Still, the pieces of her decision-making apparatus were all on-screen, even if the show hasn’t put them together all that sturdily. Yes, there’s her “Mad Queen” lineage; yes, there is the quite noxious suggestion that she scoured King’s Landing out of some emotional jag. More important, though, is the strategic principle that Dany has learned time and again: Fear works. Love has worked for her too, but as she pointed out to Jon, Westeros hasn’t exactly erupted in cries of “Mhysa!” since she arrived. If she’d more mercifully taken the capital, would the people have been swayed to her? Maybe. But Varys’s betrayal and all its implications—about all her supposed allies who spread the incendiary news of Jon’s parentage—gave her reason to think that she’d be a marked woman after even the gentlest of victories.

She cogently laid this thinking all out in her scenes with Jon and Tyrion, which had the crackling air of an impending storm. How striking to see this new Dany, styled not to look “mad” but rather just plainer and wearier. A dark clarity had settled over her. The scene of her executing Varys, on a visual basis alone, with her dragon materializing from the blackness behind her, is something that will populate a generation’s nightmares. The queen’s delivery elevated it further. In her calmest tones, Dany recited her titles and pronounced her sentence. She didn’t have to explain her reasoning. All assembled understood it.

On some nauseating level, after the shock wears off, they may come to understand—but never approve of—her reasoning for what came later. Whereas the Battle of Winterfell took a scenario that seemed apocalyptic and, somewhat cheaply, gave it a pat happy ending, the battle of King’s Landing really did torch expectations in the way that Game of Thrones is supposed to. We all know by now that George R. R. Martin loves to raid ancient and medieval history for its most horrifying tidbits, and that’s what happened here. The total obliteration of cities in war is a very real phenomenon with an obvious if vile logic. Alexander the Great crucified men on the beaches of Tyre after he conquered their city not only because he could; he did it to discourage other would-be resistors on his drive to dominate the world.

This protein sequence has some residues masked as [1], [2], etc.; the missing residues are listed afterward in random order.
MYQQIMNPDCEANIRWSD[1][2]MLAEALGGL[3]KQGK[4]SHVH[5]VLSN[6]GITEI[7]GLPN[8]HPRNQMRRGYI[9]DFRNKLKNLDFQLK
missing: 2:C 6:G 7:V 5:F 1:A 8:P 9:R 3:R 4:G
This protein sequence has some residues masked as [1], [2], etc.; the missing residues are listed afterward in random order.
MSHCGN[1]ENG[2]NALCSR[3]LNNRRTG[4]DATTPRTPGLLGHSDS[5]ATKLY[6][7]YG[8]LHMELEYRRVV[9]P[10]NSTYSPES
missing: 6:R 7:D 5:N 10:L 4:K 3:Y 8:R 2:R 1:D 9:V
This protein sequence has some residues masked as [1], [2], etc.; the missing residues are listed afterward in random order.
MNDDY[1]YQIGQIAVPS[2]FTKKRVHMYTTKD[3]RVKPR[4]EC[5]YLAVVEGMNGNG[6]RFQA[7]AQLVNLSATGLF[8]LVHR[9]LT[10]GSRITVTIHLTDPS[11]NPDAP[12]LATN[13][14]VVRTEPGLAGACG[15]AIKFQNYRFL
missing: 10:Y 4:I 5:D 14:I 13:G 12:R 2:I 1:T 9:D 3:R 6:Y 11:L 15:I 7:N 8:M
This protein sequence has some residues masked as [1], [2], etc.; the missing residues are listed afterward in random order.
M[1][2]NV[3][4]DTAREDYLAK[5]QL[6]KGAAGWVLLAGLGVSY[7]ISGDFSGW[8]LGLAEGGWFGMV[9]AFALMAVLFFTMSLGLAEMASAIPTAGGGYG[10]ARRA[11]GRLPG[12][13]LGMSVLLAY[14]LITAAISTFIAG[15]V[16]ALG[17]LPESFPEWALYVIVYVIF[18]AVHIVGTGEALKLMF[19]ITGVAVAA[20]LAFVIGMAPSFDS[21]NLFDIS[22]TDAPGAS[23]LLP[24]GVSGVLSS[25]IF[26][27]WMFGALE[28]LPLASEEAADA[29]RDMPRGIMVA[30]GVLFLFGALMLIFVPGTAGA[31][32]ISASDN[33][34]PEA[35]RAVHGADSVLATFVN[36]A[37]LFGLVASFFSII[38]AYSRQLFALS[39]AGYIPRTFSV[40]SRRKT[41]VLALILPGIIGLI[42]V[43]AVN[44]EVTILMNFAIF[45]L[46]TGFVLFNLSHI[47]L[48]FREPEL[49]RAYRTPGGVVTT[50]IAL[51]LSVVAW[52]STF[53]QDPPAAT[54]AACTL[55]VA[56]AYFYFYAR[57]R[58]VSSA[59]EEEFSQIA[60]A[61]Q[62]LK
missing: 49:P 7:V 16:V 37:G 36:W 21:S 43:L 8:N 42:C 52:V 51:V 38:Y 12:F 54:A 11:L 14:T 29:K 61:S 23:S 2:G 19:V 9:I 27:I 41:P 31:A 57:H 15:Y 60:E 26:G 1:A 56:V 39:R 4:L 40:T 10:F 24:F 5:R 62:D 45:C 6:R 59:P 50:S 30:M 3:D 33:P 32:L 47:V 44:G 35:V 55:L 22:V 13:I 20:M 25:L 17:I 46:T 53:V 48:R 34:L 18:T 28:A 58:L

Dany—a registered crucifier herself—knows the power of intimidation. She believes that she’s just bought herself insurance against too much trouble from the rest of the Seven Kingdoms. Sure, Varys may have gotten a raven or two out with word of Jon’s claim to the throne. But now that Dany has demonstrated her absolutely terrifying weaponry and her willingness to use it on any and everyone, who in Westeros will dare to back another claimant? Not the “new prince of Dorne” and other unidentified vassals, I’d bet.

Well, okay, maybe all the confidants who’d pleaded with her to go easy on King’s Landing will turn. Their horror at her actions must be thick and rich. Jon had to stab his own soldiers to stop them from taking Dany’s cruelty as license to rape innocents. Arya witnessed the bloody cost of the razing firsthand; this, appropriately, seemed to reconnect her with the greater human race just after she made the choice to turn away from spending her life as a revenge-bot. Tyrion now surely realizes he made his gravest judgment error yet by turning in Varys. These characters could now find themselves in an oddly inverted and lonely position—set against their chosen queen at exactly the moment when the rest of the continent bows, tremblingly, to her.

What ever happened to breaking the wheel, you ask? Dany will argue that there’s no better way to do that than by melting what’s long been the seat of despotism. Her mercy, as she said, is to future generations who will supposedly thrive under her fair hand. Granted: That logic is megalomaniacal, monstrous, and exactly the justification any given tyrant uses. Varys, diagnosing her “destiny” talk in the last episode as just the raving of another would-be iron monarch, was absolutely correct. This is who she’s always been, it turns out, and who can say they didn’t at least suspect that could be the case?

In other ways, too, this episode brought into relief what’s been going on all along on this show. Dany’s choice ended up burying various optimistic assumptions of viewers while also paying off on characters’ long, tragic arcs. The Hound admitted to staking his life on vengeance before he unmasked his brother and took him down into fire. Jaime staggered back to Cersei to, as he always wanted, die in the arms of the woman he loved. Cersei in turn trembled at her ultimate fear—her own death—which indeed came to pass with her brother’s hands on her neck, as her dreaded prophecy foretold. Jon had to pick between his two great virtues, loyalty and honor, and in choosing the latter, it meant killing his own men and implicitly disobeying his queen.

The cinematic pyrotechnics to accompany this grim symphony were occasionally repetitious but overall extraordinary. We’ve seen dragon fire before, but not zigzags of it across the map of King’s Landing. We’ve seen hellacious slaughter before, but not from soldiers we’ve been trained to root for. We’ve seen battles and betrayals that burn the show down to its foundations, but arguably never as radically as this. Perhaps another turn is coming that will see green shoots coming up from the ashes. But if you think this has a happy ending, well, you know what Ramsay said.